However, a source told Reuters that the Commission planned to take action by the end of the year. The European Commission's bid to sue Gazprom is likely to fuel tensions between Europe and Russia – relations are already strained over the former's plans to build closer trade ties with six former Soviet republics, including Ukraine. A crucial meeting on proposed free-trade agreements between the EU and those countries will be held in the Lithuanian capital, Vilnius, this month, and Moscow has been putting the squeeze on since the summer: the Kremlin has threatened to raise the price that Ukraine pays for its gas if it signs the EU trade agreement and launched a trade war with most of the other post-Soviet nations involved (see New Nations, Russia, September). Having banned the import of Moldovan wine, Georgian mineral water and Ukrainian chocolate, Russia has now moved to suspend imports of dairy products from Lithuania.

Moscow has long been attempting to build up its own trade alliance with former Soviet republics, starting with a Customs Union between Russia, Kazakhstan and Belarus, and working towards a “Eurasian Economic Union”. It doesn't want its neighbours – particularly Ukraine, which is viewed by some Russians as part of Russia – to fall out of its orbit by signing free-trade and political association agreements with the EU. Lithuania, which joined the EU in 2004, of which it currently holds the presidency and is hosting FSU-EU trade talks this month, exported dairy products worth $193 million to Russia last year and the import ban is hitting the economy hard.

However, Russia may be losing its muscle, especially where energy dominance is concerned. On October 11, the International Energy Agency said that the United States will become the world's largest oil producer next year - overtaking Russia - thanks to its shale oil boom. The announcement came hot on the heels of an estimate by the US government that China will likely overtake it as the world's largest oil importer now that the shale gas revolution has reduced the need for the US to obtain energy from elsewhere.

The US resurgence as an oil producer is already reshuffling the cards in the game of world energy diplomacy. Major producers such as Russia are now forced to invest billions of dollars into new pipelines towards Asia as they can no longer rely on demand from the West (see New Nations, Russia, October 2013).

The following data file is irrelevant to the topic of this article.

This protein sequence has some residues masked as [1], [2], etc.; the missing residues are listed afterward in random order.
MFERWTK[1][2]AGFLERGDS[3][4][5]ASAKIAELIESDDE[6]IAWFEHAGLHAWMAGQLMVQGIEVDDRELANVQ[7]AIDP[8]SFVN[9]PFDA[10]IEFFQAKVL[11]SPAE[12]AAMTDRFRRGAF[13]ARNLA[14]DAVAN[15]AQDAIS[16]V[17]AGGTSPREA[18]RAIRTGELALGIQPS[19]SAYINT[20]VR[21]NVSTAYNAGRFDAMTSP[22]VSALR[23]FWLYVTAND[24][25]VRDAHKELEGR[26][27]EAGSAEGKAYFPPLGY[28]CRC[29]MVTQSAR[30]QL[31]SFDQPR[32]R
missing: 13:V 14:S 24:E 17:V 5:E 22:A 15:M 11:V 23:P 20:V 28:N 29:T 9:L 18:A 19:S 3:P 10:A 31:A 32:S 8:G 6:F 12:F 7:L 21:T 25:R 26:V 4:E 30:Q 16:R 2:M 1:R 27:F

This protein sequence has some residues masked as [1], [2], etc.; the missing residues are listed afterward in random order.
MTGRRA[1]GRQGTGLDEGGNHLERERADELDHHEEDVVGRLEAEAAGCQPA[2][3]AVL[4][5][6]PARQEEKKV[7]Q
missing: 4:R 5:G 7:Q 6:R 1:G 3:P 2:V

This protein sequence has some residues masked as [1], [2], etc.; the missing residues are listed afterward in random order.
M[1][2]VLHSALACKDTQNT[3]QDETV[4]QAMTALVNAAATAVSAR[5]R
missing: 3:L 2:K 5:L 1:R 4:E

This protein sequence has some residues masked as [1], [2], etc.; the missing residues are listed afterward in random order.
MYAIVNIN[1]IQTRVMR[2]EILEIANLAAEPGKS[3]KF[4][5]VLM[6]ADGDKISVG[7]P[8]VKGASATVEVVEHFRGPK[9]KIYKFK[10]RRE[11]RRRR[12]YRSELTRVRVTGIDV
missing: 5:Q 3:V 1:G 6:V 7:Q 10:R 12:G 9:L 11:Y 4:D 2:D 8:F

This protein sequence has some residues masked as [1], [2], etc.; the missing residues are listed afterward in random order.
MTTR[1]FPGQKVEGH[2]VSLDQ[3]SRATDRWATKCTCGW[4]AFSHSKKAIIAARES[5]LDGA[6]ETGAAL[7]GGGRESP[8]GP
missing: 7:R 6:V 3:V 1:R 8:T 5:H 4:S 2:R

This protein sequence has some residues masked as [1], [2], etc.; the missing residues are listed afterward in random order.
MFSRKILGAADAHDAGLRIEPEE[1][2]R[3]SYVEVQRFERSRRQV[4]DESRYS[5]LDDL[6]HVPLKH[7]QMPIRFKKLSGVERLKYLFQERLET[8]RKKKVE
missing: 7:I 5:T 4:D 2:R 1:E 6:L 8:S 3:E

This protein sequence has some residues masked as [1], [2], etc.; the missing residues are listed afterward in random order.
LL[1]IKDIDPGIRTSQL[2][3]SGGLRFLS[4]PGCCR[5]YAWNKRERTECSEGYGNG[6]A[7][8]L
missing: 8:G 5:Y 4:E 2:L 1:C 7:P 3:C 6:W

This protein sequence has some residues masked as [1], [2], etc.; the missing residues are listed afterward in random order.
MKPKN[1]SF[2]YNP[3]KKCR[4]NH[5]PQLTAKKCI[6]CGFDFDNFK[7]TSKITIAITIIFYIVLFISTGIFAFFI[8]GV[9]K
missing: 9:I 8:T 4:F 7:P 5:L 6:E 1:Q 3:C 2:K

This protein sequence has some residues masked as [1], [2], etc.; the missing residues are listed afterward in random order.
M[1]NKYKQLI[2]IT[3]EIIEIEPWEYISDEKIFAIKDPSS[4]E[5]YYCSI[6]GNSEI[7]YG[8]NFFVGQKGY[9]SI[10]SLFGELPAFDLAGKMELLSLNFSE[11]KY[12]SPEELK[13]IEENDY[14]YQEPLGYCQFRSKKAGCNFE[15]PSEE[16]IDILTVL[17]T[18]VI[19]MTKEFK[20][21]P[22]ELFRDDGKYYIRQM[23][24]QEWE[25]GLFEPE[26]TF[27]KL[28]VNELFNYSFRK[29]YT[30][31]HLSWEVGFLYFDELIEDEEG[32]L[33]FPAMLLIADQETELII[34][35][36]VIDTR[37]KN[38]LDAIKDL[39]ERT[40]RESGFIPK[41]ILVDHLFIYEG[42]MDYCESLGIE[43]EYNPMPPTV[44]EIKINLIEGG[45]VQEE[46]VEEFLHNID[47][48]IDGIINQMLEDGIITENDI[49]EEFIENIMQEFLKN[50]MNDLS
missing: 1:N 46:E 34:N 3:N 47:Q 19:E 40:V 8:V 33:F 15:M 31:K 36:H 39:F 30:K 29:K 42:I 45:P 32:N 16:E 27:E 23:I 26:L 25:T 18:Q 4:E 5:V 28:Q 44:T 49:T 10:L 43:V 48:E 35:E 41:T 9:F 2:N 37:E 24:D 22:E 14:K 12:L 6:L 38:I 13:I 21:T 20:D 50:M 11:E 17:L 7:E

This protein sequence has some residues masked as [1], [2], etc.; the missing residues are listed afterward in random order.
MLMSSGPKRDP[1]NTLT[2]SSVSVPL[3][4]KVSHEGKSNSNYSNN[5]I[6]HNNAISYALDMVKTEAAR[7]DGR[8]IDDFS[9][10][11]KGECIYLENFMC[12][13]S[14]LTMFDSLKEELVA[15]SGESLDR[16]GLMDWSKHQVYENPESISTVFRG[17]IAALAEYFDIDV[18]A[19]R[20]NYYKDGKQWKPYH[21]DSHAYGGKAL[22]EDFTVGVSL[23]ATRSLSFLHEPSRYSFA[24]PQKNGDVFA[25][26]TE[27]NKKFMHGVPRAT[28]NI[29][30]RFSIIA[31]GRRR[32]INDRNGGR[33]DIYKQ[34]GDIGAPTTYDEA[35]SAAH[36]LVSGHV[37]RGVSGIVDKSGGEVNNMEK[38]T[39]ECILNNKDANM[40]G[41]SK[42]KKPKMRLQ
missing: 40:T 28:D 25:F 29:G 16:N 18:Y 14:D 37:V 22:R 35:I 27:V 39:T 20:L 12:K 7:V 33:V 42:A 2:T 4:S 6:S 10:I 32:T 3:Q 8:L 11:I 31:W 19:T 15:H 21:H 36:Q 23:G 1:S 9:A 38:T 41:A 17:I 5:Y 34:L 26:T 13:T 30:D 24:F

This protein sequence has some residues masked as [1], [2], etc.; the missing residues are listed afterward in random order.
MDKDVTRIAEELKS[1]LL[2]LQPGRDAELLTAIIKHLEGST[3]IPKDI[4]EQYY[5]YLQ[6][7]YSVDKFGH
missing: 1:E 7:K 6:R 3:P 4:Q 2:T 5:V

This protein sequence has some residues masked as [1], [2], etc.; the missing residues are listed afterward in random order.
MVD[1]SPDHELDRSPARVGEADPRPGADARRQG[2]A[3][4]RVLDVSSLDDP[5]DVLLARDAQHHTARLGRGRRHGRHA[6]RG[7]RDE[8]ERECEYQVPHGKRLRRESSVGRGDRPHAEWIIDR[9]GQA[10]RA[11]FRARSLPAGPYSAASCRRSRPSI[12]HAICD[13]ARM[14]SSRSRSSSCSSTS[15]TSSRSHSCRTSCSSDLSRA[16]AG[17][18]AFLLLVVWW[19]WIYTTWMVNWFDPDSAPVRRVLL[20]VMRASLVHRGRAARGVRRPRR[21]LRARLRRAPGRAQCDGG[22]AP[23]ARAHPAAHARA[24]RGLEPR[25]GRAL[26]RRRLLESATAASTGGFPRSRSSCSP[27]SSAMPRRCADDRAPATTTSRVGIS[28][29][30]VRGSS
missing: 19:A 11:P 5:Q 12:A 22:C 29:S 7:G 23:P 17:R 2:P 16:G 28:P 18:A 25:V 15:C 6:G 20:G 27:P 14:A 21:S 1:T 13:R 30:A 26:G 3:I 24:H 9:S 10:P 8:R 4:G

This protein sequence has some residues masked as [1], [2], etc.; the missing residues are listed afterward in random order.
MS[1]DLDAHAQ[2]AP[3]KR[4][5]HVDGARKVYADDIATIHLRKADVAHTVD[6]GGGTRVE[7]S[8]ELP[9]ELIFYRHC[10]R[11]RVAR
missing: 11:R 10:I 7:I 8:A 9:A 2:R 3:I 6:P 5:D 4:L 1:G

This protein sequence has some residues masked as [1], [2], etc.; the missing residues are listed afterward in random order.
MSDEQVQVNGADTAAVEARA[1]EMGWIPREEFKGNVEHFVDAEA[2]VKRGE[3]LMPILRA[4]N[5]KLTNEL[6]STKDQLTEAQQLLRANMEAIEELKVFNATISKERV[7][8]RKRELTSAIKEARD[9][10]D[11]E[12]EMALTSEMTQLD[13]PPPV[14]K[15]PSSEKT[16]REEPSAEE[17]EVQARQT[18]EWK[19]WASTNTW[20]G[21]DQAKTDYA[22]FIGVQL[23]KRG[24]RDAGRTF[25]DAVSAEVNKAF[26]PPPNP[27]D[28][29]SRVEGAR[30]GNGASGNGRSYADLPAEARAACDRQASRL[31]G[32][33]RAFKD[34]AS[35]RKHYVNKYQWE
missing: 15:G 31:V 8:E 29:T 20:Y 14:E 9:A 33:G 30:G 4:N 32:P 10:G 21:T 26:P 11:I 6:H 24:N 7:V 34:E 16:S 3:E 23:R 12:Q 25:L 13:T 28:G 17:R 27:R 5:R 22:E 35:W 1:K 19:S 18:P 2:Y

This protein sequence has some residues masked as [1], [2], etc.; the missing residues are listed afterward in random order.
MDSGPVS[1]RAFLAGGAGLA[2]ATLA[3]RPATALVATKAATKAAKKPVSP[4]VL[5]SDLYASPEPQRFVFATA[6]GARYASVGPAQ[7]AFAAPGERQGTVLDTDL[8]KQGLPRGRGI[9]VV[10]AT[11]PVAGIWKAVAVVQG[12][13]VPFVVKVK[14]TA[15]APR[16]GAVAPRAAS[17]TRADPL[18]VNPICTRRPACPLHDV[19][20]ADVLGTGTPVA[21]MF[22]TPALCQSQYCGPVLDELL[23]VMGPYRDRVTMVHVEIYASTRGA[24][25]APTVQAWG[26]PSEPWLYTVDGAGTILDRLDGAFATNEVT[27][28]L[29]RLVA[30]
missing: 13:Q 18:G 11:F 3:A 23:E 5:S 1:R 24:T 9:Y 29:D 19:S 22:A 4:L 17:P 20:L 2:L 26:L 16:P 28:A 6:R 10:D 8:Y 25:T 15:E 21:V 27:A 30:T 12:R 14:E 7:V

At home, Russia is failing to project a vision of harmony. On October 13, anti-immigration demonstrators, some chanting racist slogans, vandalised shops and other businesses known for employing migrant workers, in the southern Biryulyovo area. The incident was sparked by the killing of a young ethnic Russian, Twenty-five-year-old Yegor Shcherbakov was stabbed while walking home with his girlfriend. The murder has been widely blamed on a man from the Caucasus and locals say that the police haven't done enough to bring the perpetrator to justice. It's widely felt that the law isn't protecting “white” Russians and some of those who demonstrated chanted “white power”.

The rioting last month over a racially charged incident was the worst seen in Moscow since December 2010, when several thousand young people rioted right outside the Kremlin. Yet there are frequent outbreaks of violence in Russian cities between members of the Slavic majority and those from, or descended from, the Muslim Caucasus and Central Asia.

Russia has a demographic problem and needs migrant workers to keep its economy afloat. Putin has frequently warned of the dangers of ethnic and religious violence and he reminded the nation in September that it particularly needed migrant labourers in industries such as construction. But with the ongoing conflict in the Caucasus, and a steady stream of migrants who have no choice but to work in Russia because the opportunities don't exist at home, the problem is likely to get worse –continuing to fracture society – unless the police can be seen to be operating in a fair, professional manner.